Education is expensive. If you have children and you are concerned about how you will pay the school bills, you know that you cannot afford to overlook any possible option that may help you save. One savings tool that is frequently overlooked is the Education Savings Account (ESA).
Here are 15 things you need to know about ESAs.
1. You may establish an ESA with the custodian of your choice and the paperwork you complete is very similar to the paperwork necessary to establish an IRA.
2. Contributions are made to the account to help save for education expenses of a designated beneficiary. The designated beneficiary is a child under the age of 18. Contributions may be made for designated beneficiaries older than 18 if they have special needs.
3. When you establish the ESA, you will need to name a responsible individual. The responsible individual controls the ESA, including investment choices and when distributions are taken. Many custodians will allow you, as the contributor, to name yourself as the responsible individual.
4. The maximum contribution amount is $2,000 per year for each designated beneficiary, but you may contribute that amount to ESAs for multiple beneficiaries. For example, if you have four grandchildren, you could contribute $2,000 each year to each of their ESAs.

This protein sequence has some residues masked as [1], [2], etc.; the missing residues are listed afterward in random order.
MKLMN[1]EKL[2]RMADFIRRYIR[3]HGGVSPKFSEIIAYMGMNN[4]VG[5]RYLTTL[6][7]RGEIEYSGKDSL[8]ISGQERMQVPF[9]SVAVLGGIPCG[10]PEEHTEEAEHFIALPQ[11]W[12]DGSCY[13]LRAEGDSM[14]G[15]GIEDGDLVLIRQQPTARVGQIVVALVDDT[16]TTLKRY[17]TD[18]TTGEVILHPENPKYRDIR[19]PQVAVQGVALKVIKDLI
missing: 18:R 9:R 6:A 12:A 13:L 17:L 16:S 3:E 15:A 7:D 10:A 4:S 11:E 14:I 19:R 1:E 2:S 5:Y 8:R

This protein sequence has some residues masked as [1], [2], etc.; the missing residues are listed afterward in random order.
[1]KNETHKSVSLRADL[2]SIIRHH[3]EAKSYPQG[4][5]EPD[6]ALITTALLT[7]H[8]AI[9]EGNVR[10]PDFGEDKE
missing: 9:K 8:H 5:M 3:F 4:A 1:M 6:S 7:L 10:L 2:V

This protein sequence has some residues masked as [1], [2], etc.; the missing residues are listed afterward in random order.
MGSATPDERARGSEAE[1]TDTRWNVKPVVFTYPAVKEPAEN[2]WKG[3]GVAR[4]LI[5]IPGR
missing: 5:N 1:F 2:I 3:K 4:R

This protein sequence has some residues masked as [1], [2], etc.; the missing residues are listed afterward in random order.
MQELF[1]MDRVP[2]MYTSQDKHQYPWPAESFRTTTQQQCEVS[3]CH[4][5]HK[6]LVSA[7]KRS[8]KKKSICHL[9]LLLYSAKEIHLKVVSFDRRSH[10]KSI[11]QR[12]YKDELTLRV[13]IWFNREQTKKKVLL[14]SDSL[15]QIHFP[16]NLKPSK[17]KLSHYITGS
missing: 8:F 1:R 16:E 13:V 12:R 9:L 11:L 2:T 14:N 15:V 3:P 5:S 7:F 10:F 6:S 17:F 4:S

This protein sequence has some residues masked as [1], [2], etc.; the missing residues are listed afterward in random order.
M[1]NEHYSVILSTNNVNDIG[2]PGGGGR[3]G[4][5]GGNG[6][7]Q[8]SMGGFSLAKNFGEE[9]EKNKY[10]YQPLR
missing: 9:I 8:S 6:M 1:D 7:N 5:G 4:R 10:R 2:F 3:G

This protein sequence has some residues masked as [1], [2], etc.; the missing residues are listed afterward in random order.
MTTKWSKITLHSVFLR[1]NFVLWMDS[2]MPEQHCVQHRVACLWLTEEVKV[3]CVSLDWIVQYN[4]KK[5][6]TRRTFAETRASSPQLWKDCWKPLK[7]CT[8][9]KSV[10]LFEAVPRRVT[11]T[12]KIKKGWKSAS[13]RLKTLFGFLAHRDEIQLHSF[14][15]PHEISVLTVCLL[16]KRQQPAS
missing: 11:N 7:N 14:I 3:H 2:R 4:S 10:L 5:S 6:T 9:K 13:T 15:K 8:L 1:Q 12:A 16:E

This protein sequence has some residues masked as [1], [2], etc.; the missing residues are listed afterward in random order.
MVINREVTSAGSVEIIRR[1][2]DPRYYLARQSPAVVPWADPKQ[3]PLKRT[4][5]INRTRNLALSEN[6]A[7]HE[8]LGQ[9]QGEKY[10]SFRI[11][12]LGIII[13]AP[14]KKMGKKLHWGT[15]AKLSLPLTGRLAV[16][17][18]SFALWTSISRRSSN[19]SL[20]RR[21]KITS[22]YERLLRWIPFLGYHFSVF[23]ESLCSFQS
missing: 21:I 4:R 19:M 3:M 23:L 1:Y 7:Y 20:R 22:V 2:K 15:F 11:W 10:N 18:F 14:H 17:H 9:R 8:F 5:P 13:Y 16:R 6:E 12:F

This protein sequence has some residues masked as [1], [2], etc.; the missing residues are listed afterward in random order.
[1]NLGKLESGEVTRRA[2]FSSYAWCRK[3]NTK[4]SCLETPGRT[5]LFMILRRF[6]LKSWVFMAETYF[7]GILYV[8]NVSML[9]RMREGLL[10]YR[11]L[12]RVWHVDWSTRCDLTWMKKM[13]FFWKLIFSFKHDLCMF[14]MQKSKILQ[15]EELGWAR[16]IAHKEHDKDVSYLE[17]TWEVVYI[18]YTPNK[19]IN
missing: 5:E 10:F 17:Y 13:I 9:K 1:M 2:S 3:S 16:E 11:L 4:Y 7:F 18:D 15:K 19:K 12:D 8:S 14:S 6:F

5. There is no earned income or taxable compensation requirement to contribute to an ESA.
6. There are income limits for contributing to an ESA. If your income is above them, you might consider giving the funds to the child or another person with income under the limits and having them make the contribution to avoid those limits.
7. There are no age limits for making an ESA contribution.
8. The contribution deadline is generally the tax-filing deadline, April 15.
9. Your ESA contribution is not deductible but the earnings will be tax-free if the funds are used to pay for qualified education expenses.
10. The definition of qualified education expenses is very broad for ESA purposes. Qualified education expenses include college tuition, room and board as well as required books and supplies. The student can be a full time or part time student. Vocational school or community college expenses are included as well. You are not limited to expenses after high school graduation.
11. A student’s computer and internet expenses are also qualified education expenses.
12. An important benefit of an ESA is that tax-free distributions may be taken for primary and secondary expenses. These include tuition, fees, tutoring and special needs services expenses incurred in connection with enrollment of the designated beneficiary at a public or private school.
13. If the distribution is not used for education expenses, the earnings portion will be taxable to the designated beneficiary and may be subject to a 10% penalty unless an exception applies.
14. Funds may also be rolled over from an ESA to an ESA for a member of the designated beneficiary’s family who is under the age of 30.
15. If the child’s parents are already funding a qualified tuition plan or 529 plan, you can fund an ESA as well. ESA funds are even eligible to be rolled over to qualified tuition plans.
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